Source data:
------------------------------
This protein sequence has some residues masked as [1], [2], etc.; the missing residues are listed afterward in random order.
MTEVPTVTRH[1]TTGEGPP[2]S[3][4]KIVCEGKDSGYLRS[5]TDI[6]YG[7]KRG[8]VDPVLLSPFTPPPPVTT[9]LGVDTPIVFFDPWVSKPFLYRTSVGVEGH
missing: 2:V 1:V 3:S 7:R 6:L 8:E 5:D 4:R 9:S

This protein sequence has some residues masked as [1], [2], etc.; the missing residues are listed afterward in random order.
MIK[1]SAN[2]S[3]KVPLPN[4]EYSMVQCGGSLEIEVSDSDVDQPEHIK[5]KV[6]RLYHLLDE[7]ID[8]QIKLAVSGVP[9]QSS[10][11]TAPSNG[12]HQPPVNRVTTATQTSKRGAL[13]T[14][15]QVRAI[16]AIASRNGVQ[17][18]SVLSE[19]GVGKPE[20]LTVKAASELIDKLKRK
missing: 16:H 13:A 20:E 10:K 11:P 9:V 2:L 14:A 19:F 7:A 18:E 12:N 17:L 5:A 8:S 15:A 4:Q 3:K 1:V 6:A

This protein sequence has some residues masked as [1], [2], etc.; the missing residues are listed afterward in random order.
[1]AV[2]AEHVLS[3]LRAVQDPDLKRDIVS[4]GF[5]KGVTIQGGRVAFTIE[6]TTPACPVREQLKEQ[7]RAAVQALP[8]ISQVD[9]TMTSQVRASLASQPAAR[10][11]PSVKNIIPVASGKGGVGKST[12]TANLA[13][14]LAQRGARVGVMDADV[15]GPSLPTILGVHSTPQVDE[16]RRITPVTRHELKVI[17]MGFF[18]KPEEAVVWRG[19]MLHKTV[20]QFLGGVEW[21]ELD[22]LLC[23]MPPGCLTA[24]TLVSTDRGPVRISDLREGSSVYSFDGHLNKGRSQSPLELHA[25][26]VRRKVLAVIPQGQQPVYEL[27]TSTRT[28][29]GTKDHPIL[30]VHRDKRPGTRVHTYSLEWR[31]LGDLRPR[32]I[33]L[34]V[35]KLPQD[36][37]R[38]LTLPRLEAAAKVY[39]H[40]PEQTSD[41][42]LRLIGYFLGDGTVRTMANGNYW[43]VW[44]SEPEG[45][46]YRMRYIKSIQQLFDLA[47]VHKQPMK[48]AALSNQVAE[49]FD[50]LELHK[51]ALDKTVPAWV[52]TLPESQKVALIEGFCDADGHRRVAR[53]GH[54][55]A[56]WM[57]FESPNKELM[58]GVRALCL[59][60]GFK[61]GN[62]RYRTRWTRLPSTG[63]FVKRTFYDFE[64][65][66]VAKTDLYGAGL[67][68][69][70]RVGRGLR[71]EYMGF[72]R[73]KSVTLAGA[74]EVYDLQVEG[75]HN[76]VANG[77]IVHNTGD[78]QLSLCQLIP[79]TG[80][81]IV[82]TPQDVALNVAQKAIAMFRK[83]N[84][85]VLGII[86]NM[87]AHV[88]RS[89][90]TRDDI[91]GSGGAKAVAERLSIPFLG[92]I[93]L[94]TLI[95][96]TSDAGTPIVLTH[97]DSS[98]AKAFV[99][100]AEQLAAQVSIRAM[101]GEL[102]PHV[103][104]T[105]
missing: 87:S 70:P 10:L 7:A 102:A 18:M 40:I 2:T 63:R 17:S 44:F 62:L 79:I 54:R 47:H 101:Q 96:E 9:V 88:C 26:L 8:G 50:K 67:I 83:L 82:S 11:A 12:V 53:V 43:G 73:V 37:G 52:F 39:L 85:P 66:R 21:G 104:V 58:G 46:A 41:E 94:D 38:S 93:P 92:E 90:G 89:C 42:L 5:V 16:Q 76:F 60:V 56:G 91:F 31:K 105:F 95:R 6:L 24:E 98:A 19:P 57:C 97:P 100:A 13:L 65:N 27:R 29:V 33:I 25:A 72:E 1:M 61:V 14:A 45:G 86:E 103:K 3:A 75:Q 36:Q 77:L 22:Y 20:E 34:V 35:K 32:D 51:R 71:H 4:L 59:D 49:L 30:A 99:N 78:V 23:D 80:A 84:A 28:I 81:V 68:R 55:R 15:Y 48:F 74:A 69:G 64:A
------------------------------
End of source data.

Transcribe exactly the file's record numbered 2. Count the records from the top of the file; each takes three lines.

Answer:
This protein sequence has some residues masked as [1], [2], etc.; the missing residues are listed afterward in random order.
MIK[1]SAN[2]S[3]KVPLPN[4]EYSMVQCGGSLEIEVSDSDVDQPEHIK[5]KV[6]RLYHLLDE[7]ID[8]QIKLAVSGVP[9]QSS[10][11]TAPSNG[12]HQPPVNRVTTATQTSKRGAL[13]T[14][15]QVRAI[16]AIASRNGVQ[17][18]SVLSE[19]GVGKPE[20]LTVKAASELIDKLKRK
missing: 16:H 13:A 20:E 10:K 11:P 9:V 2:L 14:A 19:F 7:A 18:E 12:N 17:L 5:A 8:S 15:A 4:Q 3:K 1:V 6:A